Successful schools and school systems need strong leaders. Research has shown that leadership influences student learning, and among all school-related factors that contribute to what students learn at school, leadership is second only to classroom instruction. In schools and systems that have more challenges, leadership is even more impactful. Turning around troubled schools demands the intervention of a powerful leader.

The national anthem and its racist content

By Guest Columnist JOE BEASLEY, a human rights activist in Atlanta and founder of the Joe Beasley Foundation

“Ooh-oh, say can you see…” begins our national anthem, the music and lyrics we’ve grown up with as the incantation of individual and collective deep loyalty to the United States of America, its democratic tenets and ideals. But prompted by recent headlines, we once again face and examine the difference between how the words of the national anthem resonate differently for some Americans.

AHA and Egbert Perry – Know the history before attacking Integral’s options on land

By Guest Columnist HATTIE DORSEY, civic volunteer, founder and retired president of the Atlanta Neighborhood Development Partnership

After reading recent news articles about Egbert Perry and the Integral Co., I find I just cannot sit idly by and not respond in some fashion. I reluctantly take issue with many of my housing advocate friends who express concern based on media reports that do not dive into the history of what public housing use to be like in Atlanta. Because I happen to know what Integral’s vision was – Redevelop the terrible public housing projects into new and mixed income communities – I want to add my voice because I was involved.

Atlanta’s public policymakers must put children first

By Guest Columnist MERIA CARSTARPHEN, superintendent of Atlanta Public Schools

Atlanta – as the birthplace of a King, the crucible of the Civil Rights Movement and the international gateway to the Southeastern United States – is a city of innovation and spirit. Yet it is also a city entrenched in inequities that prevent children from living the choice-filled lives they deserve.

Next Atlanta mayor must have plan to promote child care

By Guest Columnist PAM TATUM, CEO of Quality Care for Children

No doubt the City of Atlanta has a lot going for it. The new mayor will take charge of a vibrant city with a reputation as a great place to do business – a city with a growing population that’s a major destination for young college grads. But with all Atlanta has going for it, it may not be the best place for young people to start a family and educate their children.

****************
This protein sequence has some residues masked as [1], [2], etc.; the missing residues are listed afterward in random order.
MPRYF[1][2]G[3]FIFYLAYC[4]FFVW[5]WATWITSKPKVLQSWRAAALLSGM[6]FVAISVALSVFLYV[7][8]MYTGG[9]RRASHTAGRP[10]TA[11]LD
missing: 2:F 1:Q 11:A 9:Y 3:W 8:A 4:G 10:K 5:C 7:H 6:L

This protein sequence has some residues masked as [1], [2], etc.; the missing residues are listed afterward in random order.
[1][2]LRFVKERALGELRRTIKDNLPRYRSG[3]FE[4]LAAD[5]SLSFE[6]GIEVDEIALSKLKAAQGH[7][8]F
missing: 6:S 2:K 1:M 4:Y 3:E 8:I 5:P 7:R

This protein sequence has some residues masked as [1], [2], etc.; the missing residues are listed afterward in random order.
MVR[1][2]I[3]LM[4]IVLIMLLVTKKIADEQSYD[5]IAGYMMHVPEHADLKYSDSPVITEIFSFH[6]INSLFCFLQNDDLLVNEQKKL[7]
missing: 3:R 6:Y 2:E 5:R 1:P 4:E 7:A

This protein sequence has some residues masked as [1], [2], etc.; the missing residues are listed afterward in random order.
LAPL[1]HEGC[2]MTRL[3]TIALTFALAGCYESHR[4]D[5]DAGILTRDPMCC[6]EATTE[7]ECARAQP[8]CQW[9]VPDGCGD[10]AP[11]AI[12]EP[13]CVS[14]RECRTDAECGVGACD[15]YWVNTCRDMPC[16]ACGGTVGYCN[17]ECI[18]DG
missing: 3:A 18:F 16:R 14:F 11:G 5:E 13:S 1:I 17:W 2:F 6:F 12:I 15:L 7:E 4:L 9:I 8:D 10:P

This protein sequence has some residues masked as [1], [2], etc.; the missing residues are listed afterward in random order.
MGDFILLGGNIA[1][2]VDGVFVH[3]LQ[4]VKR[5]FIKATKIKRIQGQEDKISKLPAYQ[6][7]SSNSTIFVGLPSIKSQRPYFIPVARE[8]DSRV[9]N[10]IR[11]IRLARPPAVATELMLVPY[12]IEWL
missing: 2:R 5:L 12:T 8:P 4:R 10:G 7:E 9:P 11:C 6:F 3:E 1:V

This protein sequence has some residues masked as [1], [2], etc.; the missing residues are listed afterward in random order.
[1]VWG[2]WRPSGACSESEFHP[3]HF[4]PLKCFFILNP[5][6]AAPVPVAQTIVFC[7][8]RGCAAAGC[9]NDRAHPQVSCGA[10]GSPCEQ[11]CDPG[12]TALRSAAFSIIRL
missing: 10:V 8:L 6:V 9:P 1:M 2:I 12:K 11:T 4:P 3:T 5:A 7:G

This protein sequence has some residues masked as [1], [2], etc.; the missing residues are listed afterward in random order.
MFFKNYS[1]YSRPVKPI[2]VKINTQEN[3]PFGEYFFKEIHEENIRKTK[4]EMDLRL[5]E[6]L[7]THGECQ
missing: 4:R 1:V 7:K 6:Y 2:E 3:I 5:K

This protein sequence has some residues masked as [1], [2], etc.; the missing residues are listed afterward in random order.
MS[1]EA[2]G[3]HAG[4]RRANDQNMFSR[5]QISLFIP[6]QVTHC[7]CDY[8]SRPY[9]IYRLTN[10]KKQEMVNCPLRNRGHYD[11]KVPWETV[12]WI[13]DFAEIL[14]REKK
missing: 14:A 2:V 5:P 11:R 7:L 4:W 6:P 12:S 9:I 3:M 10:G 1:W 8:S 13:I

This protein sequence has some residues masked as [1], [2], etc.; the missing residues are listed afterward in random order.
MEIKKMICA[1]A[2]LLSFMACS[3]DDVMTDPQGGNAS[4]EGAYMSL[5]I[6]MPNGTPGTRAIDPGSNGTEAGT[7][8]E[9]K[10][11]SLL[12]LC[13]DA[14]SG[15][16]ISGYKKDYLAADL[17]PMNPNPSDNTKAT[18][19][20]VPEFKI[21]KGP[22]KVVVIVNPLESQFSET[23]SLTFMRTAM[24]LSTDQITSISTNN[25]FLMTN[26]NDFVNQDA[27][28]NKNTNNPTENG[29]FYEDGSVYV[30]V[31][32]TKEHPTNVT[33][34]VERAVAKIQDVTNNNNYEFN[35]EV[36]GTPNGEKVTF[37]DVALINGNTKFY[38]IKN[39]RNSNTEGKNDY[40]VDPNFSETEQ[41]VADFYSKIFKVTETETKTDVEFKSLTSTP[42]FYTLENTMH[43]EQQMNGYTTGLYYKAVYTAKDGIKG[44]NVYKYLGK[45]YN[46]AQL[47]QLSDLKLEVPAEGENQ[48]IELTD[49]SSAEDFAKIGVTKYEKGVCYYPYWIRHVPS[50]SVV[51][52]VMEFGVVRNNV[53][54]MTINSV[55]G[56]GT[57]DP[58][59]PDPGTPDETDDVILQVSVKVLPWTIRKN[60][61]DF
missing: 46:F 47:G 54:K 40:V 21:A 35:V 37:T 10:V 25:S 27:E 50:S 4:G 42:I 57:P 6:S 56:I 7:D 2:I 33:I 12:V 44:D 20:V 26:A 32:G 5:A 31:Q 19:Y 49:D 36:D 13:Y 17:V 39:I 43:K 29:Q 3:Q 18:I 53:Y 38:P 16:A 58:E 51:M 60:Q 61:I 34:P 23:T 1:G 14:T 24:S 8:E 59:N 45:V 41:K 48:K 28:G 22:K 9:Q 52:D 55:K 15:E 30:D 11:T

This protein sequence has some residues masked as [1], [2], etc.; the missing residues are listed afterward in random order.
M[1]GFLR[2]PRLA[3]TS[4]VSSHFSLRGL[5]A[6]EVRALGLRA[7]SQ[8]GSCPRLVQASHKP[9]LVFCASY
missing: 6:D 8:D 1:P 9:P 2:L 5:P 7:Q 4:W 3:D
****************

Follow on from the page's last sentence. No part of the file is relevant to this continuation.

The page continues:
Time has arrived to unite for Atlanta’s kids

By Guest Columnist DAVID SUITTS, founder of Unite For Kids Atlanta

When people ask why I care about early childhood development, I think back to when I first thought I could maybe teach.

There’s a Youtube video of that summer: I’m filming and talking at three girls, none whom could be older than 6 years.

Atlanta’s voice needed to fight offshore drilling

By Guest Columnist BILL SAPP, a senior attorney for the Southern Environmental Law Center

In the past year, the devastation inflicted from hurricanes Matthew and Irma serves as a stark reminder that Georgia’s coast is vulnerable to the vagaries of nature. Wrecking countless homes and businesses, and shredding boats and docks along the entire coast, these hurricanes flooded St. Marys and Tybee Island, pounded the beaches of Jekyll Island and Cumberland Island, and overtopped the sea walls in Savannah and St. Simons.

Climate change causes must be confronted in Georgia

By Guest Columnist DAVID KYLER, executive director of the Center for a Sustainable Coast, located on St. Simons

A crucial distinction in determining the best course of action on climate change is the difference between reacting to the impacts of our overheating climate versus reducing the causes of this increasingly destructive global disruption. Unfortunately, Georgia’s state officials have consistently limited their efforts to the former, while willfully suppressing consideration of the latter.